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You ain’t seen knotting yet! Novel feeding behaviours in moray eels

Shanta Barley, Jessica Meeuwig | Oct 08, 2015

Shanta Barley, Jessica Meeuwig

Oct 08, 2015

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Moray eel approaching a baited remote underwater video system (BRUVS) at Scott Reef, northwestern Australia.

Photo: Centre for Marine Futures.

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Dr. Shanta Barley
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CITATION

Barley SC, Mehta RS, Meeuwig JJ, Meekan MG. 2015. To knot or not? Novel feeding behaviours in moray eels. Marine Biodiversity. DOI: 10.1007/s12526-015-0404-y

ABSTRACT

We report observations of a novel feeding behaviour in the moray eel Gymnothorax favagineus (Bloch & Schneider, 1801) and a previously undocumented application of “knotting” behaviour in G. fimbriatus (Bennett, 1832). Moray eels were filmed by baited remote underwater video systems (BRUVS) at the Scott Reefs, a remote group of atoll-like reefs on the edge of the continental shelf in tropical, northwestern Australia. Two behaviours were observed as the moray eels tried to dislodge food from a bait bag: (1) G. favagineus used its tail as a “paddle” to gain leverage on the bag, and (2) G. fimbriatus tied a knot in its tail in order to extract food from the bag. Our observations suggest that morays have an extensive behavioural repertoire for manipulating and extracting large prey items from the interstices of the reefs where they typically hunt.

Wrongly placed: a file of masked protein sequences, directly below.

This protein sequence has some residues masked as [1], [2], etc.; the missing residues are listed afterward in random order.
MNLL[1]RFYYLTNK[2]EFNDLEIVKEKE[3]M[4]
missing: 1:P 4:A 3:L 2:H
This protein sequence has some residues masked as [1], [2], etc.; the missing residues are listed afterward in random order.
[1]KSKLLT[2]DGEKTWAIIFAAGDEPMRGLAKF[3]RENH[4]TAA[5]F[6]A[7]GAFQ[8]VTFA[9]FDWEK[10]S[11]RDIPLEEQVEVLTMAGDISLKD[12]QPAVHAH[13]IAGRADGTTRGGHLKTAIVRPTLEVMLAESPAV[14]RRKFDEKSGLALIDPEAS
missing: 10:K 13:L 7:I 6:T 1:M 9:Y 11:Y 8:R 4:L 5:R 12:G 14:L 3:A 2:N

FUNDING & ACKNOWLEDGEMENTS

We would like to thank the Australian Institute of Marine Science for the use of its research vessel, the RV Solander, and for the support of its crew. We also acknowledge the Department of Fisheries, the Department of Parks and Wildlife (DPaW) and the Department of Sustainability, Environment, Water, Population and Communities for arranging permits to conduct research at the Scott Reefs. Experimental protocols were approved by the University of Western Australia’s Animal Ethics Committee (RA3/100/1279, RA3/100/1172), and were carried out in accordance with the approved guidelines.

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KNOTTY EELS

Moray eel behaviours at Scott Reef. Gymnothorax fimbriatus attacks the bait bag (a), forms a “knot” in its tail (b), and rapidly pushes the knot into the bait bag (c). A different moray eel, Gymnothorax favagineus, attacks the bait from two angles (d, e) before using its tail as a “paddle” to rip open the mesh bag (f) (Barley et al. 2015).